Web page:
Scientists and educators across the country are understandably disappointed. As one of the most firmly established theories in science, Darwin’s theory not only explains the origin of human beings (and all other forms of life in the world), but also rescues this explanation from the belief that an ‘intelligent designer’ (read: god) built them the way they are and put them in their place. Depriving students of this information, especially those who do not take up biology after Class 10 is, as dissenting scientists and educators have pointed out, “dangerous”.

Our approach to teaching Darwin’s theory has been, largely, to tell students a story of a lone Englishman (sometimes two Englishmen, if one were to throw Alfred Russel Wallace into the mix) swimming against the tide of his times. And while Darwin must stay in our textbooks, this is where our teaching of his theory must change.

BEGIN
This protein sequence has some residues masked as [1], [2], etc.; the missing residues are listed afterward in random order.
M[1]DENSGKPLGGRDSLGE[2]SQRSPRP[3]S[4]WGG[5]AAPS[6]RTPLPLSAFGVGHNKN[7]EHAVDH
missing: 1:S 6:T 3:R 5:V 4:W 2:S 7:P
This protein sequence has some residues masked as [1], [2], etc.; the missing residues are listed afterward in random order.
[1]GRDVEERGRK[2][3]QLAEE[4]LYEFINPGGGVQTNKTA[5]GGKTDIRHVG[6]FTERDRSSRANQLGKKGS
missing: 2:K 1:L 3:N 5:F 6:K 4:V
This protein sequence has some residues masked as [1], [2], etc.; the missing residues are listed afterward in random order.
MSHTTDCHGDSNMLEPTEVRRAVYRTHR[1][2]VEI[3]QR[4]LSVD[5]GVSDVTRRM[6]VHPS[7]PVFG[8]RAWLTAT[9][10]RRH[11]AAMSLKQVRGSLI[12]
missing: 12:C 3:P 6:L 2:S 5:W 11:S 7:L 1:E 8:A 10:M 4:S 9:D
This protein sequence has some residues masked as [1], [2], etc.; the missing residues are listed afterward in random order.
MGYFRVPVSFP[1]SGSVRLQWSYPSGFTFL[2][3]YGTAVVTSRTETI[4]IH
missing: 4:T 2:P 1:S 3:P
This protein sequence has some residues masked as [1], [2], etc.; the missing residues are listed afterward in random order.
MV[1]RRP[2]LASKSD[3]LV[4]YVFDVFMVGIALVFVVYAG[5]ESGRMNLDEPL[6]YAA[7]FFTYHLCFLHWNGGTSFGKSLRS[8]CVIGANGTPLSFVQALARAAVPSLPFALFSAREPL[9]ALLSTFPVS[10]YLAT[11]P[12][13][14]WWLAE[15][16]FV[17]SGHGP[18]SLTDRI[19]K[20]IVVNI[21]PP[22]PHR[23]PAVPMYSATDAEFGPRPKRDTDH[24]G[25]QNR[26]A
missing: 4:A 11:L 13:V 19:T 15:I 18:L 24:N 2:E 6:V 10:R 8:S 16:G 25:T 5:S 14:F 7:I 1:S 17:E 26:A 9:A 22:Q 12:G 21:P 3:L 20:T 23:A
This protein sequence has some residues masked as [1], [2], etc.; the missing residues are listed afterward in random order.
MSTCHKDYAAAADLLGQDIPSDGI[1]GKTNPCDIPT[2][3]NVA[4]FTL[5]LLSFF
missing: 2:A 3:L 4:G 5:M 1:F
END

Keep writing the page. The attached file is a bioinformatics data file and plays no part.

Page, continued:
Darwin’s theory is based on the fossils he collected and the wildlife he observed on his five-year trip (1831-36) on the HMS Beagle — a fact that is routinely taught. Something that is not taught, however, is that right before Darwin set out on his journey, the captain of the ship handed him a copy of geologist Charles Lyell’s Principles of Geology.

Lyell, having studied glaciers, volcanoes and fossils, proposed the concept of “gradual geological change”: that geological phenomena and objects today result from minute changes accumulating over a period of time, much like how random mutations that confer advantage to certain organisms accumulate over time, giving rise to their present-day species. Darwin himself acknowledged the strong influence of Lyell’s theories on his work.